Bannition noun [ Late Latin bannitio . See Banish .] The act of expulsion. [ Obsolete] Abp. Laud.

Bannock noun [ Gael. bonnach .] A kind of cake or bread, in shape flat and roundish, commonly made of oatmeal or barley meal and baked on an iron plate, or griddle; -- used in Scotland and the northern counties of England. Jamieson.

Bannock fluke , the turbot. [ Scot.]

Banns noun plural [ See Ban .] Notice of a proposed marriage, proclaimed in a church, or other place prescribed by law, in order that any person may object, if he knows of just cause why the marriage should not take place.

Banquet (băn"kwĕt) noun [ French, a feast, prop. a dim. of banc bench; confer Italian banchetto , dim. of banco a bench, counter. See Bank a bench, and confer Banquette .]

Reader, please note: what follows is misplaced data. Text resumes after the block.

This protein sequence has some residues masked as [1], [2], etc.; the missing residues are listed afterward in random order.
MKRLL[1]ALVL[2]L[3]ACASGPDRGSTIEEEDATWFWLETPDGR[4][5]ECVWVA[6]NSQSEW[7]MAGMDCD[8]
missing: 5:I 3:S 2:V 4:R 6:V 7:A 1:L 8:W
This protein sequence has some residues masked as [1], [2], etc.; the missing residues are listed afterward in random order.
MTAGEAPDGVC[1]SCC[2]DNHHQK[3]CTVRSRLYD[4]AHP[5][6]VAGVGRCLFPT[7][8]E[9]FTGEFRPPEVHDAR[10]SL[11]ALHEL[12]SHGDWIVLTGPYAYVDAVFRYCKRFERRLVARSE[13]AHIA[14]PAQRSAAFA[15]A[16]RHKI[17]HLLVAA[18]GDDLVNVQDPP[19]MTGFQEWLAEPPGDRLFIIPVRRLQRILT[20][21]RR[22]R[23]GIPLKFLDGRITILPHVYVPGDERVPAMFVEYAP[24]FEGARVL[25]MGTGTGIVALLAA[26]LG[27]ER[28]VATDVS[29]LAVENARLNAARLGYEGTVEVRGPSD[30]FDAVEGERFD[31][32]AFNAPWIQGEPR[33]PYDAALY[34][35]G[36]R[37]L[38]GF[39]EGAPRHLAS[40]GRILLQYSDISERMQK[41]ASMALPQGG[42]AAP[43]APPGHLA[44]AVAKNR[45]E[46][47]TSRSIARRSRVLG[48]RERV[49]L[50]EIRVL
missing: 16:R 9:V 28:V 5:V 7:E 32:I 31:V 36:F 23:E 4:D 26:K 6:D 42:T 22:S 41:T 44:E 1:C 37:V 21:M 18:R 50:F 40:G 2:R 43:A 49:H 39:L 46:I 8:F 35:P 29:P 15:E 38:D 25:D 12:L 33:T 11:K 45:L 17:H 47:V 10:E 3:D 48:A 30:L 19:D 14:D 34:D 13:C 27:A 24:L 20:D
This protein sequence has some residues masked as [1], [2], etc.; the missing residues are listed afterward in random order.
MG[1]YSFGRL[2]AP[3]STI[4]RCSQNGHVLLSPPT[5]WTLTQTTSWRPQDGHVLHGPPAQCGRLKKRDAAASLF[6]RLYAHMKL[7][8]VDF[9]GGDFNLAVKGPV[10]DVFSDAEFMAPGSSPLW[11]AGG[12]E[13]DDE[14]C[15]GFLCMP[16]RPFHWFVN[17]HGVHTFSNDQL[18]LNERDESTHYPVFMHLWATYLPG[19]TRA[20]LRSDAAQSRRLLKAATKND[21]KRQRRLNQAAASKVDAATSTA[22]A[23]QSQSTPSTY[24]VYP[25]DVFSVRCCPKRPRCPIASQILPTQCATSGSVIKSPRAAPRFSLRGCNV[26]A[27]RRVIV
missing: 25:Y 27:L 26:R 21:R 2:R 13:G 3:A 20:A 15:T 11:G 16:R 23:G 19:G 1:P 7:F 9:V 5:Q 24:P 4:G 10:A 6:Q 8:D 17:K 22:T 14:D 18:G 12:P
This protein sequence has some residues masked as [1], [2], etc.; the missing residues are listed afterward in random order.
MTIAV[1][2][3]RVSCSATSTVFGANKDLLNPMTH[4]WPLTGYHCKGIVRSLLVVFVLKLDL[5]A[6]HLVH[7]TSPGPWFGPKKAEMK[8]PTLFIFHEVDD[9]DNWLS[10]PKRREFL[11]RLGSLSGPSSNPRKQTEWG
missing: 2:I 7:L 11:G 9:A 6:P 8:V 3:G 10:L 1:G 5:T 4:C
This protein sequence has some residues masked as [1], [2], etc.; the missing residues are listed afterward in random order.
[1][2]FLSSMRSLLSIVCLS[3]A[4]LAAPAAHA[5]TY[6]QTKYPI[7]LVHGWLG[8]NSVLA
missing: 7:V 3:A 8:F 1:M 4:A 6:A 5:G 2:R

1. A feast; a sumptuous entertainment of eating and drinking; often, a complimentary or ceremonious feast, followed by speeches.

2. A dessert; a course of sweetmeats; a sweetmeat or sweetmeats. [ Obsolete]

We'll dine in the great room, but let the music
And banquet be prepared here.
Massinger.

Banquet transitive verb [ imperfect & past participle Banqueted ; present participle & verbal noun Banqueting .] To treat with a banquet or sumptuous entertainment of food; to feast.

Just in time to banquet
The illustrious company assembled there.
Coleridge.

Banquet intransitive verb
1. To regale one's self with good eating and drinking; to feast.

Were it a draught for Juno when she banquets ,
I would not taste thy treasonous offer.
Milton.

2. To partake of a dessert after a feast. [ Obsolete]

Where they did both sup and banquet .
Cavendish.

Banqueter (băn"kwĕt*ẽr) noun One who banquets; one who feasts or makes feasts.